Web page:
Published on 8 May 2024
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The pitfalls of protectionism: import substitution vs. export-oriented industrial policy

With industrial policy comeback and rising protectionism, Reda Cherif and Fuad Hasanov explore whether protectionism is still an important policy tool, and if not, which policy tools are available at policymakers’ disposal.

Abstract

Industrial policies pursued in many developing countries in the 1950s-1970s largely failed while the industrial policies of the Asian Miracles succeeded. We argue that a key factor of success is industrial policy with export orientation in contrast to import substitution. Exporting encouraged competition, economies of scale, innovation, and local integration and provided market signals to policymakers. Even in a large market such as India, import substitution policies in the automotive industry failed because of micromanagement and misaligned incentives. We also analyse the risk tradeoffs involved in various industrial policy strategies and their implications on the twenty-first century industrial policies. While state interventions may be needed to develop some new capabilities and industries, trade protectionism is neither a necessary nor a sufficient tool and will most likely be counterproductive.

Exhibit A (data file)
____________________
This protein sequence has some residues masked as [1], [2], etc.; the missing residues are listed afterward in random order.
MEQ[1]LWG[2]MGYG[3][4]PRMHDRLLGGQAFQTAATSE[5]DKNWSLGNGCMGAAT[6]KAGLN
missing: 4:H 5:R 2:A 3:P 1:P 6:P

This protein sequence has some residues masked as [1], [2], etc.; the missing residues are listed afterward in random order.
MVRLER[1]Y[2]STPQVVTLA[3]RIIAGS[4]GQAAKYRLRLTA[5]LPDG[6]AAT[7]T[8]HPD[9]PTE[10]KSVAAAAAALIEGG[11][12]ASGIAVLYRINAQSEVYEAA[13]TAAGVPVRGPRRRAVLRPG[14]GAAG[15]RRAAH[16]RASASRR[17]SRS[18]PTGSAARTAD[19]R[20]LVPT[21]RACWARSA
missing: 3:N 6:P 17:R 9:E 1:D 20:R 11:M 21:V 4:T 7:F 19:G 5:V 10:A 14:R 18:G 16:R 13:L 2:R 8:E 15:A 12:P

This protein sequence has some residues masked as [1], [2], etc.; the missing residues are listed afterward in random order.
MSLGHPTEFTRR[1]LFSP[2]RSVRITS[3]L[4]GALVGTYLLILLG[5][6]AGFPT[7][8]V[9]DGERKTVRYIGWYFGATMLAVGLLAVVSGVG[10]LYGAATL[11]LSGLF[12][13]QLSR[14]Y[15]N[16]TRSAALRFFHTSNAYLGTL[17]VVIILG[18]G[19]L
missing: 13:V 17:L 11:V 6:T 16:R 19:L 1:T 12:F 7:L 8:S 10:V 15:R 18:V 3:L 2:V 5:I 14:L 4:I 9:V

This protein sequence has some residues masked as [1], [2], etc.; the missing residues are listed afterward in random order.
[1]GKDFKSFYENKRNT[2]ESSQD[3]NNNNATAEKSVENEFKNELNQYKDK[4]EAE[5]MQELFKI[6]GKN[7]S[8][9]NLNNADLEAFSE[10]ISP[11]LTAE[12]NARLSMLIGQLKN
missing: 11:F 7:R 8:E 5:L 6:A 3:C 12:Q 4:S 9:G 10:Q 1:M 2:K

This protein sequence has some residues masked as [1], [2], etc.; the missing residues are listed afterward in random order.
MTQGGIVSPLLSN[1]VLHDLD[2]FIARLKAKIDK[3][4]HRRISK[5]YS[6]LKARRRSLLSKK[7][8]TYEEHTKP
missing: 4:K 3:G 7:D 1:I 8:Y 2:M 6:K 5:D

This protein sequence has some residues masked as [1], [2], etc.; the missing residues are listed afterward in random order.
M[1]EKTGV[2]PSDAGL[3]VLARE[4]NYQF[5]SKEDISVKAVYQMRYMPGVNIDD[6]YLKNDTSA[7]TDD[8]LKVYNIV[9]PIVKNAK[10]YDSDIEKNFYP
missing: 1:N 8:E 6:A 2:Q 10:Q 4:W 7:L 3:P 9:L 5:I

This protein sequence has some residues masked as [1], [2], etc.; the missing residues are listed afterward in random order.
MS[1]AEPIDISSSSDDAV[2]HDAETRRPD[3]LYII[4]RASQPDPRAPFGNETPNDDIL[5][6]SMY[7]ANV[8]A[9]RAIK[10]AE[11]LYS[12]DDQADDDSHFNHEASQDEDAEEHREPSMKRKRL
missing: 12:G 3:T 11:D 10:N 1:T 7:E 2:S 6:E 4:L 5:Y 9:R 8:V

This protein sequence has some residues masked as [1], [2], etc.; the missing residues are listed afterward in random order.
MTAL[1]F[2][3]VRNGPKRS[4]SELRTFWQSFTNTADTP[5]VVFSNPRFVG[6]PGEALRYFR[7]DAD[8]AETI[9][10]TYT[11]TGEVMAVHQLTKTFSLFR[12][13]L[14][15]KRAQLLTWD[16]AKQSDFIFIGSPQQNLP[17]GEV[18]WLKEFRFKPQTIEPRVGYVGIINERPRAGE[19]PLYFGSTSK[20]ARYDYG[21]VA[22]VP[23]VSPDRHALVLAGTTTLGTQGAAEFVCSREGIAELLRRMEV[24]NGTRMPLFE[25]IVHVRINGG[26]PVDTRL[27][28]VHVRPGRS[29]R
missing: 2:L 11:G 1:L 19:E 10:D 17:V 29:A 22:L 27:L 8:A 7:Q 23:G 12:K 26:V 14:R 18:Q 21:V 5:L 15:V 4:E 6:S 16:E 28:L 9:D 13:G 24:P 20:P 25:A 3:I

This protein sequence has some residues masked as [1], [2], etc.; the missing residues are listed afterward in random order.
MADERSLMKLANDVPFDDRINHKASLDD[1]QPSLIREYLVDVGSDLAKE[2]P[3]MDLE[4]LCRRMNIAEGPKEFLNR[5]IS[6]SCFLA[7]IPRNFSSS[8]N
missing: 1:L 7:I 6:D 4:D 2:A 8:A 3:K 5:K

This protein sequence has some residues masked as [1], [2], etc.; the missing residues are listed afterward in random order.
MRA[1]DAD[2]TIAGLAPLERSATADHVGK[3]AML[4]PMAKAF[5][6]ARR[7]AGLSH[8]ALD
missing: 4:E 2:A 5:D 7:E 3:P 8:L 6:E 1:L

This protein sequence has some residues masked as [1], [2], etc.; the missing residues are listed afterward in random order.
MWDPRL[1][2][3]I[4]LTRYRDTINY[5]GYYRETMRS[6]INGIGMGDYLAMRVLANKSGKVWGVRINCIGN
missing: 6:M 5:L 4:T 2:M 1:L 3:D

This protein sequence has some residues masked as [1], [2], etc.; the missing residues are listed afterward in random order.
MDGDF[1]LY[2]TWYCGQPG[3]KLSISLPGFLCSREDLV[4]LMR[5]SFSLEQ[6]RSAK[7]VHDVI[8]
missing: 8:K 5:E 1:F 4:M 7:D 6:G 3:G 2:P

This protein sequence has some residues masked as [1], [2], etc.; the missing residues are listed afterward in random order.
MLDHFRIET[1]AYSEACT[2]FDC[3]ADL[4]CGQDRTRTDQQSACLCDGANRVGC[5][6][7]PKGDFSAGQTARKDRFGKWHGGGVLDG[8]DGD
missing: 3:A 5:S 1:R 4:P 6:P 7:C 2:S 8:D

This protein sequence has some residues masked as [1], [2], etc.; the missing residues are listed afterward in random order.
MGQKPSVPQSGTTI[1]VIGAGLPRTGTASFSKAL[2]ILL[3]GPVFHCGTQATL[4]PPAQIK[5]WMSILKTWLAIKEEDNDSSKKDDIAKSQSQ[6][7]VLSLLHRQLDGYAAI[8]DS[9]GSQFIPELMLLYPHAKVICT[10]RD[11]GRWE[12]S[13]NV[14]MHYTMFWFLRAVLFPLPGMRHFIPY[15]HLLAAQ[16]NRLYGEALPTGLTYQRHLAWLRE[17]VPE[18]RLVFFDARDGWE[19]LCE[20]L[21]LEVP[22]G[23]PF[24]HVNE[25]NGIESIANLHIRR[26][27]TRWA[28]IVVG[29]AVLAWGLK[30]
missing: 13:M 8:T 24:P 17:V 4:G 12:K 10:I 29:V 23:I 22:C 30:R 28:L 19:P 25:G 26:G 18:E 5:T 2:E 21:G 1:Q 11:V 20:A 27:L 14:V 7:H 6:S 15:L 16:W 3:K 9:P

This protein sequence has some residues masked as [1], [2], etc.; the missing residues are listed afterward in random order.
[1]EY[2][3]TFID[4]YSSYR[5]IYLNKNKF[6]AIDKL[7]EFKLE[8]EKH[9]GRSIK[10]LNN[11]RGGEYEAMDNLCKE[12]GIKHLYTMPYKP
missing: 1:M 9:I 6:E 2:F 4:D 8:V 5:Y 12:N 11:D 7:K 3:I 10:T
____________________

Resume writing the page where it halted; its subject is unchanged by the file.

Keywords: Industrial policy, export orientation, import substitution, growth, diversification, innovation, technology

JEL codes: O25, O47, O57

Authors’ contacts: arc28@cam.ac.uk; fh416@cam.ac.uk

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